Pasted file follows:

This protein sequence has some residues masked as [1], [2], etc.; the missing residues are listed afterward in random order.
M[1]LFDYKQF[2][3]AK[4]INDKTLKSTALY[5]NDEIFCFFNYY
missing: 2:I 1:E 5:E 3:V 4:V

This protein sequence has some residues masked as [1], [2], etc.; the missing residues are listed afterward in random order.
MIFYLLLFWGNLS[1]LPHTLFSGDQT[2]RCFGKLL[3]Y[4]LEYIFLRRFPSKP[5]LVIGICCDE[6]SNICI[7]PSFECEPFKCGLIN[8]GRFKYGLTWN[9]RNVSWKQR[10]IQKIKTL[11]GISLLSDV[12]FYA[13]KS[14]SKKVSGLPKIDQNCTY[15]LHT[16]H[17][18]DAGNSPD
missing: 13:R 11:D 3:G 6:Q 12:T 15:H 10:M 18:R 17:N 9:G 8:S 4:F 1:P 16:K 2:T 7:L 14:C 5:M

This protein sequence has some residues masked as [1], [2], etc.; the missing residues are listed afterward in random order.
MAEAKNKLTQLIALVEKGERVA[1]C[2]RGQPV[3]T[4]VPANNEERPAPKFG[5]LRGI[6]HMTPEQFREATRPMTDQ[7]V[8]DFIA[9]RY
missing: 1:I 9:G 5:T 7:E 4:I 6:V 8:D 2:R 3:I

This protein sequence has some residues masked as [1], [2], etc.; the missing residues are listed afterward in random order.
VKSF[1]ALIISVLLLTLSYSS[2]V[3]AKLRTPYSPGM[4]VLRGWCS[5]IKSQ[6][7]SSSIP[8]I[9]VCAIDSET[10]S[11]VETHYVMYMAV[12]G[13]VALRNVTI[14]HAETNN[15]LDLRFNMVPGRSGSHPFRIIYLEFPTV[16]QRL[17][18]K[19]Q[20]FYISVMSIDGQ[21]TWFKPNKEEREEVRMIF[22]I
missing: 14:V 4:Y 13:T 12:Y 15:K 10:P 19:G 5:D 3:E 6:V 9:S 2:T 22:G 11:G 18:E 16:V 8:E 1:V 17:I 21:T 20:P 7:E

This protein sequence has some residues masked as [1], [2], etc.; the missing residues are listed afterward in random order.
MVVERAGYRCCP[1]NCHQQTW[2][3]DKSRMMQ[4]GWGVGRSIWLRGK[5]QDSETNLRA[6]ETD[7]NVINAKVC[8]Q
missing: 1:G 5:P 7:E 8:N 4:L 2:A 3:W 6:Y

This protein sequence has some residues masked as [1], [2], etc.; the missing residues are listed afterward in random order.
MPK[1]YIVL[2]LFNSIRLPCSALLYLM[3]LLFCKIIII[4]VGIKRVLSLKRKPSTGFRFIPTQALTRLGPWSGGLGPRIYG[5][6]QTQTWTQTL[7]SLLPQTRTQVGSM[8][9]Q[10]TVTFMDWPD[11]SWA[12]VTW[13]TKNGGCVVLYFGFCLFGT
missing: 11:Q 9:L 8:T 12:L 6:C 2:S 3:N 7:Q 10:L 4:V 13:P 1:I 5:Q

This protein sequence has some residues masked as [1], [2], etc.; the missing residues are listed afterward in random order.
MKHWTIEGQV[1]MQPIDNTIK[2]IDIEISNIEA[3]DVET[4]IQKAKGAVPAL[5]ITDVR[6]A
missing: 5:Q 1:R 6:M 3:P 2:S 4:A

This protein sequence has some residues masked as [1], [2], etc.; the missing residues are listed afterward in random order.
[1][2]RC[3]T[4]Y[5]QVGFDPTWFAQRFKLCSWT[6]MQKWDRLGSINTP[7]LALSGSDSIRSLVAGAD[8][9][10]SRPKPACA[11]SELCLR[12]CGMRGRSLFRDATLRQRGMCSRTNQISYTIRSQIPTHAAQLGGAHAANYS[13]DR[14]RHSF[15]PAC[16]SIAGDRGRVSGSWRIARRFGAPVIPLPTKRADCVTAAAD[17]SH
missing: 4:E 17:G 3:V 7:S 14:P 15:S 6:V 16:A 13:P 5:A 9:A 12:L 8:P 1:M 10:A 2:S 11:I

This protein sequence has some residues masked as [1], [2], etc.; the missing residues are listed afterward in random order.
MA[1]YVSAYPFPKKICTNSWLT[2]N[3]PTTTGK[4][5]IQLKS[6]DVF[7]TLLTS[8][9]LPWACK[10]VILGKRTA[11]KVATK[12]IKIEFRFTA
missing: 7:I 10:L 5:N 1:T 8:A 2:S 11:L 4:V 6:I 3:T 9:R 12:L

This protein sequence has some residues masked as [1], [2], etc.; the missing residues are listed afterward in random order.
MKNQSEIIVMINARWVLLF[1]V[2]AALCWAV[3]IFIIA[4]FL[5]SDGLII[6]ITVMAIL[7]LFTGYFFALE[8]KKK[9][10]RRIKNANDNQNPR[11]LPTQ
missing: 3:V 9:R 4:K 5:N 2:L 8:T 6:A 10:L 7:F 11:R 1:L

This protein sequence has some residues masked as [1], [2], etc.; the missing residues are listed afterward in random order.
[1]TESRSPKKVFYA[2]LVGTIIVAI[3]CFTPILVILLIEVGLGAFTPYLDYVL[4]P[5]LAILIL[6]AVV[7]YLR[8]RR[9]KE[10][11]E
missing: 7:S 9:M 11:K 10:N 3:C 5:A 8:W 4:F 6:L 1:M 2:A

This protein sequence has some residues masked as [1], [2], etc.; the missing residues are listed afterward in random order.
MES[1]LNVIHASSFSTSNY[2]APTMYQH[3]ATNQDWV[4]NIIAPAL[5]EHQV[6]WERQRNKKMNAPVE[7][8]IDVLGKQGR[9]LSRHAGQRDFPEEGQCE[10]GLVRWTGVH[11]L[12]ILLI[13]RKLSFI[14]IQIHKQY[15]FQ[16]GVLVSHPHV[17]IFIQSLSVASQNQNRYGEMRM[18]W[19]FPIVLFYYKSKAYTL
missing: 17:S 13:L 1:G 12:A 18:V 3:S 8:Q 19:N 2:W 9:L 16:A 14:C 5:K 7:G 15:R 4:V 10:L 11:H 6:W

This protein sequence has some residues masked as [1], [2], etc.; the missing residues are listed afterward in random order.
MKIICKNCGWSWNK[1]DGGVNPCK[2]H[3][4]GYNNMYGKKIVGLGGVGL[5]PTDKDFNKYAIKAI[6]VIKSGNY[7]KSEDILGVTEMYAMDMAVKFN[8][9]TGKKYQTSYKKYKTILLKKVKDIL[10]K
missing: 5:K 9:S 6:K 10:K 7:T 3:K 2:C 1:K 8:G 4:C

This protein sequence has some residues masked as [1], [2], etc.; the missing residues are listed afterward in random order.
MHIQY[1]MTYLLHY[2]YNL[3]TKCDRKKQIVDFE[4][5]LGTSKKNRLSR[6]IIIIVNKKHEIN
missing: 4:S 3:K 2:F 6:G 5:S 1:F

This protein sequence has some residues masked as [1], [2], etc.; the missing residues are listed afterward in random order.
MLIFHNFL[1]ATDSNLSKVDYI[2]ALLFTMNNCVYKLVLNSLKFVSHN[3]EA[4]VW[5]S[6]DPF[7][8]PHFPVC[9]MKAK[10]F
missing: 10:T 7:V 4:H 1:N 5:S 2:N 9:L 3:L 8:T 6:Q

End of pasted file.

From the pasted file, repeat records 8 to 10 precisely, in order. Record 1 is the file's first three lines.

This protein sequence has some residues masked as [1], [2], etc.; the missing residues are listed afterward in random order.
[1][2]RC[3]T[4]Y[5]QVGFDPTWFAQRFKLCSWT[6]MQKWDRLGSINTP[7]LALSGSDSIRSLVAGAD[8][9][10]SRPKPACA[11]SELCLR[12]CGMRGRSLFRDATLRQRGMCSRTNQISYTIRSQIPTHAAQLGGAHAANYS[13]DR[14]RHSF[15]PAC[16]SIAGDRGRVSGSWRIARRFGAPVIPLPTKRADCVTAAAD[17]SH
missing: 4:E 17:G 3:V 7:S 14:P 15:S 6:V 16:A 13:P 5:A 9:A 12:L 8:P 1:M 10:A 2:S 11:I

This protein sequence has some residues masked as [1], [2], etc.; the missing residues are listed afterward in random order.
MA[1]YVSAYPFPKKICTNSWLT[2]N[3]PTTTGK[4][5]IQLKS[6]DVF[7]TLLTS[8][9]LPWACK[10]VILGKRTA[11]KVATK[12]IKIEFRFTA
missing: 7:I 10:L 5:N 1:T 8:A 2:S 11:L 4:V 6:I 3:T 9:R 12:L

This protein sequence has some residues masked as [1], [2], etc.; the missing residues are listed afterward in random order.
MKNQSEIIVMINARWVLLF[1]V[2]AALCWAV[3]IFIIA[4]FL[5]SDGLII[6]ITVMAIL[7]LFTGYFFALE[8]KKK[9][10]RRIKNANDNQNPR[11]LPTQ
missing: 3:V 9:R 4:K 5:N 2:L 8:T 6:A 10:L 7:F 11:R 1:L